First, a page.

Peaches-to-Freeze

Finally, the method of preserving that I opt for most frequently – Frozen Sliced Peaches.  After quickly blanching peaches in boiling water, I peel, pit, and slices them.  They get a splash of lemon juice and some sweetener – either honey or sugar.  Then I place them in quart sized Ziploc bags until it’s smoothie making time!

Ten ways to eat and preserve peaches. Which shall I try next?

What is your favorite Peach Recipe? 

If you like, you can share in the comments below.

This post was shared on the Homeacre Hop, Homestead Bloggers Network, From the Farm Blog Hop.

Solar Oven Blueberry Banana Mini Muffins

BlueberryPicker

It’s blueberry season here in Northeast Missouri, and we’ve been picking!  Three visits to the local U-Pick, and many more visits to the bushes at our friend’s house.  I like to go into the winter months with at least 6 to 8 gallons of frozen berries for baking, smoothies, pancakes, and eating.  And of course eating them fresh is one of the true joys of summertime.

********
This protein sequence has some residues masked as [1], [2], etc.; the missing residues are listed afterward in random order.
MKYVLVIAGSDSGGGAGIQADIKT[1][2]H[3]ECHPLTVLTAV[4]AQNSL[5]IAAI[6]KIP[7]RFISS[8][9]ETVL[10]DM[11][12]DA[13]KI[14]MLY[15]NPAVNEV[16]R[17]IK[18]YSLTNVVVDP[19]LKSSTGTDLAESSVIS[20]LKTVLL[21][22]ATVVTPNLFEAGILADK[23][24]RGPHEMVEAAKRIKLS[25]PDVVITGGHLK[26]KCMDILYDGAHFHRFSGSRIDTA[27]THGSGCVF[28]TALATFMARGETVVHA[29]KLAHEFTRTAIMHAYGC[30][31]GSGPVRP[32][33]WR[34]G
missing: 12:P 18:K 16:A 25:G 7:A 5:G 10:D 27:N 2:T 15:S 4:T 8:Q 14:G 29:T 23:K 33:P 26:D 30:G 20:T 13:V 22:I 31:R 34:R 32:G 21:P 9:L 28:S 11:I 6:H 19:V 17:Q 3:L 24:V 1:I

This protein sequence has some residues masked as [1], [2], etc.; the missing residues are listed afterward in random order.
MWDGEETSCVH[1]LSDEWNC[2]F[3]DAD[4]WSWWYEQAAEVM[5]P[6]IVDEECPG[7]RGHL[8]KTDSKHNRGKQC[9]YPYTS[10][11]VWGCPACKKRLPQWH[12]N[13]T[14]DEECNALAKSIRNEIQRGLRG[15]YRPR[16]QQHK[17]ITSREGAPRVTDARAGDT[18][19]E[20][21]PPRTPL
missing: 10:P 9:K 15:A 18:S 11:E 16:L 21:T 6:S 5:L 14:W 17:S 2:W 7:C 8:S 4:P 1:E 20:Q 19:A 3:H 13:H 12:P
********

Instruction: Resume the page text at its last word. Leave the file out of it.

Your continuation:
If you’ve read my blog for a while, you’ve probably noticed that I am a big time baker – cookies, muffins, granola, and quick breads are my favorites.  Camping on our land has made food selection and preparation somewhat trickier – for instance, it’s really hard to keep meat for more than a day with no refrigeration (we use coolers filled with frozen jugs of water that we change out every day or two).  But baking on hot sunny days is easy, fun, and almost effortless thanks to our Sun Oven. (And no, I’m not getting paid to say this – I just truly adore my Sun Oven).

Using a Sun Oven on a hot sunny day is pretty much exactly like baking in your home oven.  I make sure to move the Sun Oven periodically so it tracks the sun, and thus achieves maximum temperatures (which for me is usually around 300 – 325 degrees on a very sunny day). I have also learned to use smaller pans for more even cooking – pie tins, small loaf pans, and mini muffins work great.